Mr. Colacino: We bought approximately 50 percent of a Paris-based company with offices in 14 E.U. countries two years ago. And as we look at the French financial institutions, and we think of our partnership with our French company, we’re very optimistic about the possibility of large French organizations coming in greater waves to New York.
Have you made any recent trips to China?
Mr. Colacino: We brought our 100 top people, which we do in our winter trips, to Beijing and Hong Kong in 2006, and that’s quite an undertaking … and we have nice pictures of us climbing up the Great Wall of China together.
Have you been fielding a lot of résumés from Wall Street refugees?
Mr. Colacino: Absolutely. We’re finding incredibly talented people who are available to us in a way that they were never available before. We just hired someone from Lehman Brothers, for example, who has a résumé that’s vastly better than mine. And so, we’re picking up very, very talented, smart people at compensation levels that were difficult to visualize a few years ago. So there’s a silver lining in every cloud.
Do you see more consolidation in the business? Are you looking to consolidate at all with anyone?
Mr. Steir: At this point now we’re the only major national-slash-international occupier-side firm that exists, and we see incredible opportunities in expanding our platform, both here and abroad. What was the statistic you gave me the other day, Mike? What percentage of the business remains fragmented?
Mr. Colacino: The tenant-rep business is about a $5 billion a year business, of which 40 percent plus or minus is concentrated in the major players, us included. That means 60 percent of the tenant rep market is being serviced by small companies, by regional companies, even by individual practitioners. So from a sales perspective, it’s a very inefficient and disorganized market.
Mr. Steir: And we’re an unusually well-capitalized outfit. We have virtually no debt. We’re looking to be the acquirer. We’re talking to people every day. As you know, we took 50 percent more space at 399 Park in this environment. We’re the only major company that has not reduced splits to the brokers and they remain the highest in the business, and we certainly don’t plan to change that.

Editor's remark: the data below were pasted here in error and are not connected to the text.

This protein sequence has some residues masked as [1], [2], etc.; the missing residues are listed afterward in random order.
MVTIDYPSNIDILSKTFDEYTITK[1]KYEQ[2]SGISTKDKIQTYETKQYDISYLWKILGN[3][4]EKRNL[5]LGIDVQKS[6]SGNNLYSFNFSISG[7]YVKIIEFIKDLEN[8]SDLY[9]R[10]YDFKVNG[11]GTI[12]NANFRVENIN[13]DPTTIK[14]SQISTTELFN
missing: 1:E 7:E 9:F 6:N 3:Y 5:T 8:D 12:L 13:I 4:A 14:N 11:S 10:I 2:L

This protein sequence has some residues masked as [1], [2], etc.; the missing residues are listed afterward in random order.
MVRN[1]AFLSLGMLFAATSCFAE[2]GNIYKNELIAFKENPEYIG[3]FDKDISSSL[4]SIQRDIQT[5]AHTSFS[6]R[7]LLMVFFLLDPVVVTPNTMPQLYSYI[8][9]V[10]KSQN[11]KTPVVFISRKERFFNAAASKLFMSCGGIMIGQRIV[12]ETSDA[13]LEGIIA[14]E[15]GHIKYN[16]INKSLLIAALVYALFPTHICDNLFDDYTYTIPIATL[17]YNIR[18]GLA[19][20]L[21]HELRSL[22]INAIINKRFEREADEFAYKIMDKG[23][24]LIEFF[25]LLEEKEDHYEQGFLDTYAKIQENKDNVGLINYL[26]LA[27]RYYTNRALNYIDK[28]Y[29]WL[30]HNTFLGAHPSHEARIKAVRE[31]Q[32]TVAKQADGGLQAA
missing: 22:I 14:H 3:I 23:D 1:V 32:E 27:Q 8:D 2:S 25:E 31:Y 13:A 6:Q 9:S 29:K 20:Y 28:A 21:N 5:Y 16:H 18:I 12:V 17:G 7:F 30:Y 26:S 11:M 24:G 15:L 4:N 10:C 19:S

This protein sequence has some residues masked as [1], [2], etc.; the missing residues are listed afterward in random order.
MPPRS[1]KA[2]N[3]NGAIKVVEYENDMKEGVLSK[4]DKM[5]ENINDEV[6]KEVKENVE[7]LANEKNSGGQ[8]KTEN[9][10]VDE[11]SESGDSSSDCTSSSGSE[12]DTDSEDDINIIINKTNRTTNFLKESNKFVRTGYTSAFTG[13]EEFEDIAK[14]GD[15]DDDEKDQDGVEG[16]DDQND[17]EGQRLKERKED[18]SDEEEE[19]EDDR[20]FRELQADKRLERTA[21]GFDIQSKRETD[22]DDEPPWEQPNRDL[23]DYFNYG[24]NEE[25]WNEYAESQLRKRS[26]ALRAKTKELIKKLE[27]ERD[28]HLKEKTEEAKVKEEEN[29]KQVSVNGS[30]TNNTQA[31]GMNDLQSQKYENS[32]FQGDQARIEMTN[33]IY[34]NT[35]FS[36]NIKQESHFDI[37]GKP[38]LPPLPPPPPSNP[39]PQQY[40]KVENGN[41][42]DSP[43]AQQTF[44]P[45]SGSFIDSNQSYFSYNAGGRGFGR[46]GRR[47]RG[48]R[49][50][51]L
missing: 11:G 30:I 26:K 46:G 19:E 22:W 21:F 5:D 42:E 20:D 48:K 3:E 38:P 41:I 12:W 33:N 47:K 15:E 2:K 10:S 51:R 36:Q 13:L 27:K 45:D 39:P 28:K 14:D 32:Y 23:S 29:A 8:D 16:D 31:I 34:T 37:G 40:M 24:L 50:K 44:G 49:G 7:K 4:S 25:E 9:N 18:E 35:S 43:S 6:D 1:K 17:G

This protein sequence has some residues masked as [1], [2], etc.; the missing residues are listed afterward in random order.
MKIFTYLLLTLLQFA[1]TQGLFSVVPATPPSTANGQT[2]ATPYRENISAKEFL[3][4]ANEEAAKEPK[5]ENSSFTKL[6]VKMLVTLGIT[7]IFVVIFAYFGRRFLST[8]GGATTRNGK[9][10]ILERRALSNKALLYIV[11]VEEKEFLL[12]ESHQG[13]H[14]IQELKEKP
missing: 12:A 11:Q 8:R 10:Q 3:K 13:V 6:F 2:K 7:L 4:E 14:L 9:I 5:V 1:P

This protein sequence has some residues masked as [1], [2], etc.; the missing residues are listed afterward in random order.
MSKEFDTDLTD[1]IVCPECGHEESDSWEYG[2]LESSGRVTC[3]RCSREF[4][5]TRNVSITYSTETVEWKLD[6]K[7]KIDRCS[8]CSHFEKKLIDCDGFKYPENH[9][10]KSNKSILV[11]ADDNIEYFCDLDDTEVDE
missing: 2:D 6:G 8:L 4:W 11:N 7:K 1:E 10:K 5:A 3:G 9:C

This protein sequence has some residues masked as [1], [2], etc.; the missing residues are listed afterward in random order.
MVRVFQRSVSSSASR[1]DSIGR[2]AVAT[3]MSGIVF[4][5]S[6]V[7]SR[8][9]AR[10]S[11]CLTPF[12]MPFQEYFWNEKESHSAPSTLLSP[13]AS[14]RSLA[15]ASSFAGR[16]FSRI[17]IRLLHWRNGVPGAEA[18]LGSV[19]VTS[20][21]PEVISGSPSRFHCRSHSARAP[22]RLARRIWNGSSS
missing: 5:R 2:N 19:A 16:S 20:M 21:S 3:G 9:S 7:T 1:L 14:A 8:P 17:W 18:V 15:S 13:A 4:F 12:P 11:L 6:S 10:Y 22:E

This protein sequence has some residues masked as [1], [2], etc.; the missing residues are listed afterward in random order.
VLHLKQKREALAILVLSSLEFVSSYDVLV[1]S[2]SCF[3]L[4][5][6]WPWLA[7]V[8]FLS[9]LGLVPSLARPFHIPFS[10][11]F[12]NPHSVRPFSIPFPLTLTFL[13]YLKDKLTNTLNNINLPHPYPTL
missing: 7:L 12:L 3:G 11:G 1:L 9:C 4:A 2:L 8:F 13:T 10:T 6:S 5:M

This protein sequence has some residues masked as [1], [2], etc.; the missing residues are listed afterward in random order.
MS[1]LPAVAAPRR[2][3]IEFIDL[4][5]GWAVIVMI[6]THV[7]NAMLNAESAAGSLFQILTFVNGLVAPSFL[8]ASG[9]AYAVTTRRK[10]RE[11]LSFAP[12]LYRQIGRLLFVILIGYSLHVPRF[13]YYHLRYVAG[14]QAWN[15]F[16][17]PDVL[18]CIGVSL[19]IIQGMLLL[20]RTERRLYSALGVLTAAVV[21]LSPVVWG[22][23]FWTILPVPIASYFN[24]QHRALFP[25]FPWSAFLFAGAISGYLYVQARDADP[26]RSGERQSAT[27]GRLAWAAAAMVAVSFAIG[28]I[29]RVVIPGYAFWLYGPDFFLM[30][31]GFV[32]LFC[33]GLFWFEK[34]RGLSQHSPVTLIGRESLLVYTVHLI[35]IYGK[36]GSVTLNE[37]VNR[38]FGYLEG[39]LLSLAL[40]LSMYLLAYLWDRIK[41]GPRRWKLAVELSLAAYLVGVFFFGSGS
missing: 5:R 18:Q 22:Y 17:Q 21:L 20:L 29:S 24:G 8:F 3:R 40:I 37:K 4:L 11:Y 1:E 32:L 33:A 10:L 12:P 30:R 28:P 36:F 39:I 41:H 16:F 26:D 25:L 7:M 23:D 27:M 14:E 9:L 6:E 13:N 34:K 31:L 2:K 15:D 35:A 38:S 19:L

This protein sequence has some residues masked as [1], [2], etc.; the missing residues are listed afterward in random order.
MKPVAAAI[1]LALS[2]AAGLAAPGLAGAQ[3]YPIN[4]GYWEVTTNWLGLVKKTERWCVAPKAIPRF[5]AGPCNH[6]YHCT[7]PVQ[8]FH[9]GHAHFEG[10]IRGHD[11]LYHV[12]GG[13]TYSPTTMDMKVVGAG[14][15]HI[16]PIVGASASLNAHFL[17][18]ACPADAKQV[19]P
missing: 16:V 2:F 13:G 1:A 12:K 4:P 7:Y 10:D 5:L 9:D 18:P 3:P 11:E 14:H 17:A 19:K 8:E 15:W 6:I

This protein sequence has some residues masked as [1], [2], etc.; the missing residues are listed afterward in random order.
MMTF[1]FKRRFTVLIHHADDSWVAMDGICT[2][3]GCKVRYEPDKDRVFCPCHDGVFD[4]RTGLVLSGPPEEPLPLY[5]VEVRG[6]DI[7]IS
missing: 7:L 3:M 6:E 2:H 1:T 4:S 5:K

Everyone talks about all of these looming loan defaults on buildings in the coming years. What impact will that have, if any, on the leasing market?
Mr. Steir: Well, listen, there’s certainly a reasonable amount of assets that are troubled. In the near term, that has an effect, paradoxically, of somewhat tightening the market, because until the picture clarifies, tenant and broker will approach a building like that as toxic to do a long-term lease. I mean, one would have to be insane.
Mr. Colacino: On the other side of the equation, the buildings that have no complicated CMBS structures and therefore have simplicity, they’re actually more valuable. For example, 399 Park has no mortgage on it, and it’s not a coincidence that we’re going to 399, because we understand the capital structure, and there is no risk associated with a mortgage or CMBS.
Mr. Steir: We’re going to go through a cycle. Worldwide Plaza is, in a microcosmic way, an example of what we’re going to see, where there’s new ownership, a new capital structure in place. It’s a wonderful building, and it’s a building now with a new, much more manageable capital structure, and it’s seeing a lot of activity, and I wouldn’t be surprised if in 6 to 12 months they didn’t have a reasonable amount of their space rented.
Mr. Colacino: This is going to be very slow motion, this process. You couldn’t exaggerate or overestimate how slowly it’s going to go, because what’s happening is, there’s a dozen reasons why people don’t make decisions. People don’t want the assets back on their books, so foreclosure is not a remedy for most of these problems. The special servicers are vastly overwhelmed. … And of course, all of the operators now, they’re hanging on by their fingernails, collecting fees, and in place … and so they’re doing everything that they can to mitigate their interactions with the bankers or with the special servicers to make it look like, ‘Hey the building may be underwater, all of the equity’s gone, and all my equity’s gone, and a lot of the debt’s gone, but the fact of the matter is that I’m still doing leasing, I’m still running the building effectively; keep me in place, and let’s build some sort of future together where I get a little something and you get something as well.’ That could go on for years, because there’s no trigger that’s going to say everything’s changed.
Mr. Steir: Other than a dramatically improved marketplace.